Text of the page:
BLOOMFIELD — The Bloomfield School District's board of education on Tuesday approved a limited update to its five-year master plan.
The move comes as oil and gas tax valuation has dropped, affecting the district's finances.
The board approved a $708,000 plan for the 2013-2014 school year. The plan focuses on managing the district's facilities and infrastructure using the money available from 2 mill capital outlay fund.
Homeowners in the Bloomfield School District saw about a $2.40 increase per $1,000 net taxable value of a home. The new annual rate is about $11.30, up from about $8.91 last year.
If a home is valued at $150,000, $50,000 would be taxable, creating a $119.80 increase. At this rate, the homeowner pays $565.15 in property taxes on school district debt.
"We find ourselves in a position where we don't do any construction for four or five years," said Gary Giron, the district's director of finance and operations.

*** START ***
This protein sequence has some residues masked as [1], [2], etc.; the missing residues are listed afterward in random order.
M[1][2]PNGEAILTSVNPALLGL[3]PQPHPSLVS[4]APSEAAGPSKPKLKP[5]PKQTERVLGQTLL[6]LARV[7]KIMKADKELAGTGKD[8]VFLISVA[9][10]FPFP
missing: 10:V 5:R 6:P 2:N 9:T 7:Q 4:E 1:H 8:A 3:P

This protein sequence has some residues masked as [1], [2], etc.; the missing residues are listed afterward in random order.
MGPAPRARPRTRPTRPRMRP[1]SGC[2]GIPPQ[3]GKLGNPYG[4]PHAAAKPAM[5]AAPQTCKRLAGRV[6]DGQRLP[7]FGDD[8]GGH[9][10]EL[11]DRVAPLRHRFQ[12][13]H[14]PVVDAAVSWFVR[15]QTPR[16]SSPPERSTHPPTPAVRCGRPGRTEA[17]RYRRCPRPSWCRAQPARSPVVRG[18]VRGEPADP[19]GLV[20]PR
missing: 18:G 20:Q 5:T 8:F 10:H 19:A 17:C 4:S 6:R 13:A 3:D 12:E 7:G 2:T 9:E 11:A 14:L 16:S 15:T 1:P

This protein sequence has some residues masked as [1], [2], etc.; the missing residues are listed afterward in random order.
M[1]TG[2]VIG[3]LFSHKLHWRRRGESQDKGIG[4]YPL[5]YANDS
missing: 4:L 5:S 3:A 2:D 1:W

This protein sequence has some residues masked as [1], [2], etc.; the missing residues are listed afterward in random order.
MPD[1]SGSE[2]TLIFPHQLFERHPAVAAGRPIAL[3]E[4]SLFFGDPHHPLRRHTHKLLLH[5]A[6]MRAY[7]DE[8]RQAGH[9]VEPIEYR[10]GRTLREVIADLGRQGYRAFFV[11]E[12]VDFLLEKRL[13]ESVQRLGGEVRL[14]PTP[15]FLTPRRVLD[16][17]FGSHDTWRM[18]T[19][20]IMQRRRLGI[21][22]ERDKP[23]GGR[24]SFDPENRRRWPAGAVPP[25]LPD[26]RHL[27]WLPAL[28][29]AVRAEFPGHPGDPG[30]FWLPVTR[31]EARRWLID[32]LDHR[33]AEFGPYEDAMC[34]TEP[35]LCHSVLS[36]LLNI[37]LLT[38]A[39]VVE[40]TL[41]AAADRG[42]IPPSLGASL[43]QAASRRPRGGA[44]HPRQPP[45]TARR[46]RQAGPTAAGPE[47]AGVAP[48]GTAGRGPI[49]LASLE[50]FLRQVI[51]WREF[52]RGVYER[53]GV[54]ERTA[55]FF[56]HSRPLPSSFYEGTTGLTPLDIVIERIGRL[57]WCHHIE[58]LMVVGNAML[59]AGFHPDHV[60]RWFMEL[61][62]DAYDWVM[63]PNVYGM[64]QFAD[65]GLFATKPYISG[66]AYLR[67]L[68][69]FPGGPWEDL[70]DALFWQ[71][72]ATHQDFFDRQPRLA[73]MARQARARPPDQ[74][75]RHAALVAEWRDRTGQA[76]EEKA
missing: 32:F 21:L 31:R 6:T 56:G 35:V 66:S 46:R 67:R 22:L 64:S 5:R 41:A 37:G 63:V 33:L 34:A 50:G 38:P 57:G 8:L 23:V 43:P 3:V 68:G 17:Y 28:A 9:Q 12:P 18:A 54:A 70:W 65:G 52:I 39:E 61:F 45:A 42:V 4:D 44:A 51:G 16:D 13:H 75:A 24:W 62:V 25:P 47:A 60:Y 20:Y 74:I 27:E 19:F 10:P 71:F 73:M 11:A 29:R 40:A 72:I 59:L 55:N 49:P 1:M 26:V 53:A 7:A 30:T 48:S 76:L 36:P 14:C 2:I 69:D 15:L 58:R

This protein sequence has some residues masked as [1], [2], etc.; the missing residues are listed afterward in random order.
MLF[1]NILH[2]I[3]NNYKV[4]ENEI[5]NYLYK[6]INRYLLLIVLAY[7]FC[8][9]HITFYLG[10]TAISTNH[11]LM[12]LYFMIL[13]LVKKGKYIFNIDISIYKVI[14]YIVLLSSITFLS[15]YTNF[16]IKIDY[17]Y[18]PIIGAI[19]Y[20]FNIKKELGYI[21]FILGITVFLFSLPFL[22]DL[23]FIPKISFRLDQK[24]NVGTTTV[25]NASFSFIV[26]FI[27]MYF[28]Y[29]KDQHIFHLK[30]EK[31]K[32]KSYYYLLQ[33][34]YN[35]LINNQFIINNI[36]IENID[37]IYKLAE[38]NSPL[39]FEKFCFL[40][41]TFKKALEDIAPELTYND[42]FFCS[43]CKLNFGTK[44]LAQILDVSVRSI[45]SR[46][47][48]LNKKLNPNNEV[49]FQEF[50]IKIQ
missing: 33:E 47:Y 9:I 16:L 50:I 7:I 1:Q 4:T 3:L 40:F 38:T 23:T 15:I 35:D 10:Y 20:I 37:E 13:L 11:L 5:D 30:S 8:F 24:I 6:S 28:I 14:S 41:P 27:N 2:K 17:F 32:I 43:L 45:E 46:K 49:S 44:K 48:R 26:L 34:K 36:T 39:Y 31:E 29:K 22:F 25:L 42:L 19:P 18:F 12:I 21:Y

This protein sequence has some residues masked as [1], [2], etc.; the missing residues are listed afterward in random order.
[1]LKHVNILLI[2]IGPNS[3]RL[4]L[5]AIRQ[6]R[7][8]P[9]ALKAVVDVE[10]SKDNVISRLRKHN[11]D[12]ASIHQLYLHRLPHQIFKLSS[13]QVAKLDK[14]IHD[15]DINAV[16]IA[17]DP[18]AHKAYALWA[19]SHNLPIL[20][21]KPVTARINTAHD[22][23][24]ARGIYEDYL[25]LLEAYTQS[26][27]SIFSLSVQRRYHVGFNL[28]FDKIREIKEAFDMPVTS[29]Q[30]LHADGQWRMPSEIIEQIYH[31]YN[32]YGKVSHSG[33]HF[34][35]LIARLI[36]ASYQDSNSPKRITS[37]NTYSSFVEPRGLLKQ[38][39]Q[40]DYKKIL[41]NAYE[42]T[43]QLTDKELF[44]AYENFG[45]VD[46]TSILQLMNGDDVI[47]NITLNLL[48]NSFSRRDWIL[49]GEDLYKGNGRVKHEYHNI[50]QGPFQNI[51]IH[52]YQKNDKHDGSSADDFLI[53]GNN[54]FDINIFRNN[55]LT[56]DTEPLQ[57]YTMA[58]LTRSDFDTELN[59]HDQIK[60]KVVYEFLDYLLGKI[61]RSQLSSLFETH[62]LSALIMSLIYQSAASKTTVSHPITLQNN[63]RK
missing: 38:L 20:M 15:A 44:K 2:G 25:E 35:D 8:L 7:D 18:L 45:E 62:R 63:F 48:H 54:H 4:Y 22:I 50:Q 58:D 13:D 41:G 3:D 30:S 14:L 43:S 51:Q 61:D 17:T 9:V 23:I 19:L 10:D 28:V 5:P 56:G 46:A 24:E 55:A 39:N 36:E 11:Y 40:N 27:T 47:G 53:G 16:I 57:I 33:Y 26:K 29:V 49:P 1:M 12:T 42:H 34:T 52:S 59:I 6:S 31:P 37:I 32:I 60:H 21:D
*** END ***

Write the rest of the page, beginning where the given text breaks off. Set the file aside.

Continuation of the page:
The work the plan covers includes facility upkeep like installing fences and re-striping parking lots at Bloomfield High, bleacher repair at Blanco Elementary and installation of motion detectors at the Bloomfield Early Childhood Center.
During a work session before the meeting, Marilyn Strube with Greer Stafford/SJCF Architecture, spoke about the work the Albuquerque-based firm performed in updating the plan.
Strube spoke about the district's enrollment trends, conditions of district schools and possible future bonding ability.
The inability to host a bond election for capital projects has limited needed work at Central Primary Elementary and Mesa Alta Junior High School
Superintendent Joe Rasor said the age of a classroom wing at Central Primary and all of the Mesa Alta buildings are concerns.
"We're a little bit worried about maintaining the buildings," Rasor said. "We're a little worried, but we'll do OK."
Rasor described one wing of classrooms at Central Primary as "historic," having been built in the late 1950s or early 1960s. Mesa Alta was built in the early 1960s.
Both schools were built with high ceilings and have aging infrastructure, including a lack of insulation and old windows.
"Basically, it's outdated and ready to be replaced," Rasor said.